Tempus Fugit: Time Flies!

Lynn Schoeffler 2012

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"But meanwhile it flees: time flees irretrievably, while we wander around, prisoners of our love of detail." * Truer words have never been spoken with regards to a late block!

So pleased to be invited by Maureen Greeson to exchange small blocks, I knew immediately that I would portray Tempus Fugit, one of my favorite maxims. I found a couple of great images from Lunagirl (1) and Graphics Fairy (2), and used my fledgling Photoshop skills to merge them together.

The dress on the figure was originally red, which I changed with the Replace Color tool to midnight blue to correspond with the beautiful background from Temari at the Stockyard (3). Because I wanted a bold statement, the image was almost a third of the useable 6" space.

After the fun of piecing the fabric around the image, I have to red-facedly admit to falling into a pit of procrastination--it just seemed to go all downhill, starting with the dragonfly. Although I had already made it, inspired by the pattern I purchased for Shibori Girl's wonderful pin (4), I couldn't seem to make it land anywhere on the block.

The heavy black lace on the top left corner was so dramatic, but a problem to balance on the rest of the block. I cannot tell you how many trims, laces and border stitches I auditioned before finally finding the netting along the lower patch; originally copper which I painted black with fabric paint. It was still not enough to hold its own against the black lace. I stewed and stewed before I hit upon the black butterflies, and only figured them out because I found some vintage black nail head beads in my stash that reminded me of butterfly body shapes.

I loved the golden pearl shapes for leaves, but I felt that the vine was too dark in color, finally I added a lighter color threaded through. I thought the vintage buttons sewn with different patterns were fun, but they seemed to fight everything else.

The blue/purple rose seemed to be the correct color, strangely, because I never make blue roses; it just doesn't occur to me that roses are ever blue!

The making of the roses then became the challenge. I've been seeing a lot of crumpled l/2" rayon ribbon in different stores, and have been wanting to find a use for it; it has a beautiful vintage look. Unfortunately, as I worked with it, all the wrinkles kept smoothing out.

So I tried wetting the ribbon, crumbling and smooching it up; then letting it dry. That didn't work, so I tried setting the crumbles with a hot iron; they still fell out. In desperation, I saturated the ribbon with spray starch, rolled it up in my hand like a tiny ball of clay and left it to dry. Voila! The ribbon was somewhat stiff as I stitched it into a Rolled Rose, but it lost some of the stiffness as it was worked.

To make my rose, I tied a knot in the end of the ribbon, leaving about a l/2" tail. Much of the ribbon was doubled over unevenly from the crumbling process, which added to the body and texture. The ribbon was rolled and pleated around the center knot, and stitched together at the bottom of the flower with short stitches in matching sewing thread. When the rose was large enough, the ribbon was cut, leaving enough ribbon edge to turn under and tack down. The rose was stitched to the base fabric, using the needle and thread to further sculpt the shape. Alternatively, you can stitch the knot to the fabric first, and then Couch the ribbon around it, twisting and pleating the ribbon as you go; I actually found this easier to do as I played with some other ribbon colors.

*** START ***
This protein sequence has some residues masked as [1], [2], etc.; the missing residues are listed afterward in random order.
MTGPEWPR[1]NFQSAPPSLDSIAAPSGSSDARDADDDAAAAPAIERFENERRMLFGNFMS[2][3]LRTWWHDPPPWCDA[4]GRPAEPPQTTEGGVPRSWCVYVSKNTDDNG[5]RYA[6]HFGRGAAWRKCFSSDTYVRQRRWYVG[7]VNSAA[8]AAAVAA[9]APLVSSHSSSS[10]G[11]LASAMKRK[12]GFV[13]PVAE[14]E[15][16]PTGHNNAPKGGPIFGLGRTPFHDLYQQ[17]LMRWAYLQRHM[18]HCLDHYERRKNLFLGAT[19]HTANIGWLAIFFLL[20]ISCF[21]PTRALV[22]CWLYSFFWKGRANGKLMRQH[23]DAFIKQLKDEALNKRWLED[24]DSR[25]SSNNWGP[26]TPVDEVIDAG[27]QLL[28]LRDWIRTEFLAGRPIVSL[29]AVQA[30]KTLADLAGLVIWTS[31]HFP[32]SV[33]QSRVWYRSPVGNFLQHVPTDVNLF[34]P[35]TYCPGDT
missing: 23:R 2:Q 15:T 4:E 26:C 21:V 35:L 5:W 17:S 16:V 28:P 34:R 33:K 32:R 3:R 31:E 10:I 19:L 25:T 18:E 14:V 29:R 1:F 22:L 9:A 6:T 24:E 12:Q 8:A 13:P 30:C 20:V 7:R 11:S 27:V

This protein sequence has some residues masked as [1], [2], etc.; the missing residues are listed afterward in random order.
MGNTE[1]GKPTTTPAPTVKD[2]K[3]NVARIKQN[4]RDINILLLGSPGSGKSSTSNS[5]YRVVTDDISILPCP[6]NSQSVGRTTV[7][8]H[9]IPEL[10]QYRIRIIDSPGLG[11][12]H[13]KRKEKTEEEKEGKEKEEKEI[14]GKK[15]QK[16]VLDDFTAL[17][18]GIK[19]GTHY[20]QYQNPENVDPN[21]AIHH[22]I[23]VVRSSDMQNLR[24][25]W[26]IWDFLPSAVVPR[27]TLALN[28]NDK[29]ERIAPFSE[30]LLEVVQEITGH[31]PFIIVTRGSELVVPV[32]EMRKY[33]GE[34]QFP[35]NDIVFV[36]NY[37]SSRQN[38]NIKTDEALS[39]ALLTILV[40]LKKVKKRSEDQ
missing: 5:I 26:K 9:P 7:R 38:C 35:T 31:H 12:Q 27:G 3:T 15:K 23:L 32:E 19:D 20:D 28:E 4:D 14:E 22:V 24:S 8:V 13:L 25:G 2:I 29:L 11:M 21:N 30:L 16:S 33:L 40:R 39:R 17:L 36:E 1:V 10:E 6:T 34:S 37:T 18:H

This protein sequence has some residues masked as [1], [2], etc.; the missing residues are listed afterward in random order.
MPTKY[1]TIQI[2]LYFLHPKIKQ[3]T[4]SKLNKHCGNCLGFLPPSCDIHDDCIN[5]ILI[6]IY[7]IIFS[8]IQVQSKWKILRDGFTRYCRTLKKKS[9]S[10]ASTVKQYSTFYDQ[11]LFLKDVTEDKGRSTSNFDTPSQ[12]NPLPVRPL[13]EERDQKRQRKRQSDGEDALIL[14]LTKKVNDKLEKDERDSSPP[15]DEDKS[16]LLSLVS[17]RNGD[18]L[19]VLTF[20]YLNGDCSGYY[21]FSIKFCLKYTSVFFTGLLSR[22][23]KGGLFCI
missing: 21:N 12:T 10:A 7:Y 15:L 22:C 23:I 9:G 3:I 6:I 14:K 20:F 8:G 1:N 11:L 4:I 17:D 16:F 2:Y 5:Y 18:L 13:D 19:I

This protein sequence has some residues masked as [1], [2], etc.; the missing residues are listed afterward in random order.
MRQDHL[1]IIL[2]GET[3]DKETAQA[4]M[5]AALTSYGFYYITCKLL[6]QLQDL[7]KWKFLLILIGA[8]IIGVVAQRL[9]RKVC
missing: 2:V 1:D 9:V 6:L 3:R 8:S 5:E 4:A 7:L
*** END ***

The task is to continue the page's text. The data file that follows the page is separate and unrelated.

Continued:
The leaves for the rose are made with Prairie Points of l/2" rayon ribbon. There are many internet instructions for Prairie Points, including several videos. I like to leave ribbon edges uppermost on my leaves because it makes them a little larger and because I think the ribbon edge looks like the leaf vein. Again, use a needle and thread to sculpt the bottom edges of the leaf under, if necessary. See the (long) stitch placement in the photo above for instruction. You can also see where the ribbon end was threaded into a large darning needle and brought to the back of the fabric, normally much closer to the leaf bottom.

The rose buds are simply large knots, the ends tucked under and stitched down. Rayon ribbon is great for making larger size flowers and leaves. It takes any kind of dye very well, and it holds up to a lot of manipulation. Not to mention that it's much more affordable than silk ribbon!

Because I needed a heavier vine for these larger flowers, I used a medium weight cording. To maintain a nice curve, use an unevenly spaced Herringbone Stitch for Couching heavier thread to fabric for a natural look.

Many thanks to Maureen for waiting while I searched for my CQ muse! Here's the lovely block she sent to me:


* Quote: Wikimedia.org

1) Lunagirl Vintage Images: http://www.lunagirl.com/

2) The Graphics Fairy: http://graphicsfairy.blogspot.com/

3) The Stock Yard: http://www.flickr.com/groups/1418467@N21/

4) Shibori Girl Dragonfly pin instructions: http://shiborigirl.bigcartel.com/category/downloads

For short lengths of Shibori ribbon, try Maureen's Vintage Acquisitions, where several different colors are available in l/4 yard lengths.


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